Appeal from the District Court of the First Judicial District, State of Idaho, Kootenai County. Hon. John T. Mitchell, District Judge. Hon. Scott Wayman, Magistrate.
The opinion of the court was delivered by: Melanson, Judge
Decision of the district court, on intermediate appeal, affirming magistrate's order denying motion to set aside forfeiture and exonerate bond, affirmed.
Two Jinn, Inc., a bail bond company and the real party in interest, appeals from the district court's decision affirming the magistrate's order denying Two Jinn's motion to set aside forfeiture and exonerate bond. For the reasons set forth below, we affirm.
Aaron Kyle Harris pled guilty to operating a motor vehicle while under the influence of alcohol. I.C. § 18-8004. Harris was sentenced to 180 days in jail and placed on probation for two years. While on probation, Harris was ordered by the magistrate to appear and show cause why his probation should not be revoked. When Harris did not appear, the court issued a warrant for his arrest. After his arrest, Two Jinn posted a $5000 bond and Harris was released. On February 5, 2008, Harris failed to appear at a probation violation disposition hearing. As a result, the magistrate issued a bench warrant and forfeited the bond.
Months later, Two Jinn filed a motion to set aside forfeiture and exonerate bond pursuant to former I.C. § 19-2927 and former I.C.R. 46. In support of its motion, Two Jinn filed the affidavits of two investigators. The affidavits explained that one investigator had located Harris in Oregon and contacted him by phone in February. The other investigator traveled to Oregon in July, but could not convince Harris to return voluntarily. Two Jinn argued that, because Oregon law prohibited investigators from apprehending Harris and returning him to Idaho, it was impossible for Two Jinn to fulfill its performance under the bail bond agreement.*fn1 Further, Two Jinn also asserted that justice did not require enforcement of the bond forfeiture under I.C.R. 46(e)(4). After a hearing, the magistrate denied Two Jinn's motion. Two Jinn appealed to the district court, asserting that the magistrate abused its discretion. The district court affirmed the magistrate's denial of Two Jinn's motion to set aside forfeiture and exonerate bond, holding that the magistrate properly recognized the issue as one of discretion, applied the correct legal standard, and did so through an exercise of reason. Two Jinn again appeals.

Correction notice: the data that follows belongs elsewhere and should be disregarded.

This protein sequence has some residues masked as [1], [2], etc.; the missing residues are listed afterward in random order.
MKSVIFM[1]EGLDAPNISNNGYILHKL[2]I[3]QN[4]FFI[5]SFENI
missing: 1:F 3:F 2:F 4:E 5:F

The decision whether to exonerate bond is committed to the trial court's discretion. State v. Quick Release Bail Bonds, 144 Idaho 651, 655, 167 P.3d 788, 792 (Ct. App. 2007). In this case, the magistrate denied Two Jinn's motion to exonerate bond, and the district court affirmed on intermediate appeal. On review of a decision of the district court, rendered in its appellate capacity, we review the decision of the district court directly. Losser v. Bradstreet, 145 Idaho 670, 672, 183 P.3d 758, 760 (2008). We examine the magistrate record to determine whether there is substantial and competent evidence to support the magistrate's findings of fact and whether the magistrate's conclusions of law follow from those findings. Id. If those findings are so supported and the conclusions follow therefrom and if the district court affirmed the magistrate's decision, we affirm the district court's decision as a matter of procedure. Id.
Two Jinn asserts that the magistrate erred when it denied Two Jinn's motion to set aside forfeiture and exonerate bond. The court's decision to set aside forfeiture and exonerate bond was governed by former I.C. § 19-2927 and former I.C.R. 46.*fn2 Former I.C. § 19-2927, which also governed the procedures for the forfeiture of bond, provided in relevant part:
If within one hundred eighty (180) days of the date of forfeiture, a person, other than the defendant, who has provided bail for the defendant, surrenders the defendant to the jail facility of the county which issued the warrant, the undertaking of bail or deposits are thereby exonerated.
Former I.C.R. 46(e)(4) provided in relevant part: The court which has forfeited bail before remittance of the forfeiture may direct that the forfeiture be set aside upon such conditions as the court may impose, if it appears that justice does not require the enforcement of the forfeiture.
(Emphasis added). This Court has identified several factors that a court should consider when deciding whether to order forfeiture of a bond. State v. Fry, 128 Idaho 50, 54, 910 P.2d 164, 168 (Ct. App. 1994). In Fry, this Court stated:
In deciding how much, if any, of the bond to forfeit, the court should also consider: (1) the willfulness of the defendant's violation of bail conditions; (2) the surety's participation in locating and apprehending the defendant; (3) the costs, inconvenience, and prejudice suffered by the state as a result of the violation; (4) any intangible costs; (5) ...